• Jefferson T.
      • Spencer E.A.
      • Brassey J.
      • Heneghan C.
      Viral cultures for COVID-19 infectivity assessment—a systemic review.
      • La Scola B.
      • Le Bideau M.
      • Andreani J.
      • Hoang V.T.
      • Grimaldier C.
      • Colson P.
      • Gautret P.
      • Raoult D.
      Viral RNA load as determined by cell culture as a management tool for discharge of SARS-CoV-2 patients from infectious disease wards.
      • Jaafar R.
      • Aherfi S.
      • Wurtz N.
      • Grimaldier C.
      • Hoang V.T.
      • Colson P.
      • Raoult D.
      • La Scola B.
      Correlation between 3790 quantitative polymerase chain reaction–positives samples and positive cell cultures, including 1941 severe acute respiratory syndrome coronavirus 2 isolates.
      • Bullard J.
      • Dust K.
      • Funk D.
      • Strong J.E.
      • Alexander D.
      • Garnett L.
      • Boodman C.
      • Bello A.
      • Hedley A.
      • Schiffman Z.
      • Doan K.
      • Bastien N.
      • Li Y.
      • Van Caeseele P.G.
      • Poliquin G.
      Predicting infectious severe acute respiratory syndrome coronavirus 2 from diagnostic samples.
      • Singanayagam A.
      • Patel M.
      • Charlett A.
      • Lopez Bernal J.
      • Saliba V.
      • Ellis J.
      • Ladhani S.
      • Zambon M.
      • Gopal R.
      Duration of infectiousness and correlation with RT-PCR cycle threshold values in cases of COVID-19, England, January to May 2020.
      • Basile K.
      • McPhie K.
      • Carter I.
      • Alderson S.
      • Rahman H.
      • Donovan L.
      • Kumar S.
      • Tran T.
      • Ko D.
      • Sivaruban T.
      • Ngo C.
      • Toi C.
      • O'Sullivan M.V.
      • Sintchenko V.
      • Chen S.C.-A.
      • Maddocks S.
      • Dwyer D.
      • Kok J.
      Cell-based culture of SARS-CoV-2 informs infectivity and safe de-isolation assessments during COVID-19.
      However, it was not clear whether the in vitro culture results could reflect definite viral spread in individuals and whether Ct values could actually be used to guide decisions regarding isolation and quarantine.
      The effective way to block viral transmission is to identify, isolate, and treat the infected individuals, and to track down and quarantine those having close contact with the infected ones. As the infection involves more and more individuals, specific communities or regions may be forced to shut down. All social activities related to work, study, and leisure will be significantly affected, with tremendous impacts on the economy, society, and overall personal health conditions. It is thus important to better understand the dynamics of viral transmission and to examine whether certain surrogate measurements may be used to determine SARS-Cov-2 transmissibility. We therefore determined whether the Ct values, as a measurement of viral load, could be used to provide a level of prediction in a population of college students. The Ct values of the spreaders were compared with the nonspreaders. These values were found to be largely overlapping. It is thus not possible to predict viral transmissibility based on Ct values at the individual level.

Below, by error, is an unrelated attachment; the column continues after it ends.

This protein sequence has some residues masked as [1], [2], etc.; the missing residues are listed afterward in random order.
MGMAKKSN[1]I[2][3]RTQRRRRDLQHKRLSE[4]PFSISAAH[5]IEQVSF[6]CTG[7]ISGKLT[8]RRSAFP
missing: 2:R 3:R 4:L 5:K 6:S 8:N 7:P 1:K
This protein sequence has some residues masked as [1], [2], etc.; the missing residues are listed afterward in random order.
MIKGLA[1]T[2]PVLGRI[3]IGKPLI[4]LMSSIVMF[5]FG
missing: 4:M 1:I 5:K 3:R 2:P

Materials and Methods

       Study Population

      Results from undergraduate students aged <23 years were selected for this retrospective study. These students were participants in on-campus educational activities while living either on campus or off campus. They were tested twice a week in the period between September 1, 2020, and October 31, 2020. This study included only students who were tested in the Clinical Laboratory Improvement Amendments–certified Molecular Pathology Laboratory of the Department of Pathology and Laboratory, Tulane University School of Medicine, because the Ct values were obtained using the same testing method in the same laboratory for all the included subjects. Full review and approval were waived by the Tulane University institutional review board due to involvement of only secondary, deidentified data.

       Sample Collection, Processing, and RNA Extraction

      Nasopharyngeal swab specimens were collected following current CDC guidelines. All samples were stored at 4°C before delivery to the testing laboratory. Upon receipt, samples were inactivated at 60°C for 30 minutes in a forced-air oven (Thermo Fisher Scientific, Waltham, MA; catalog no. 151030510). RNA was extracted by using a KingFisher Flex Magnetic Particle Processor with 96 Deep-Well Head (Thermo Fisher Scientific; catalog no. 5400630) and the MagMax Viral/Pathogen Nucleic Acid Isolation Kit (Thermo Fisher Scientific; catalog no. A48310). An MS2 phage control was included as an extraction control in the original sample before total RNA extraction.

       TaqPath RT-PCR COVID-19 Combo Kit Assay

      The TaqPath RT-PCR COVID-19 Combo Kit Assay is US Food and Drug Administration approved under Emergency Use Authorization. Multiplex RT-qPCR was performed according to the manufacturer’s instructions (Thermo Fisher Scientific; catalog no. A47814). Viral nucleic acids were detected by using primers and probes targeting the N, S, and Orf1ab genes. A pair of primers against the extraction controls (MS2) was also included in the same reaction. RT-qPCR reactions were performed on either an ABI7500 FAST DX Real-Time PCR instrument (Thermo Fisher Scientific; catalog no. 4406985) or a QuantStudio 5 Real-Time PCR instrument (Thermo Fisher Scientific; catalog no. A34322). Positive samples were identified by using the Applied Biosystems COVID-19 Interpretive Software version 1.3 (for ABI7500 FAST DX; Foster City, CA) or Applied Biosystems COVID-19 Interpretive Software version 2.3 (for QuantStudio 5).

       Analysis of Ct Values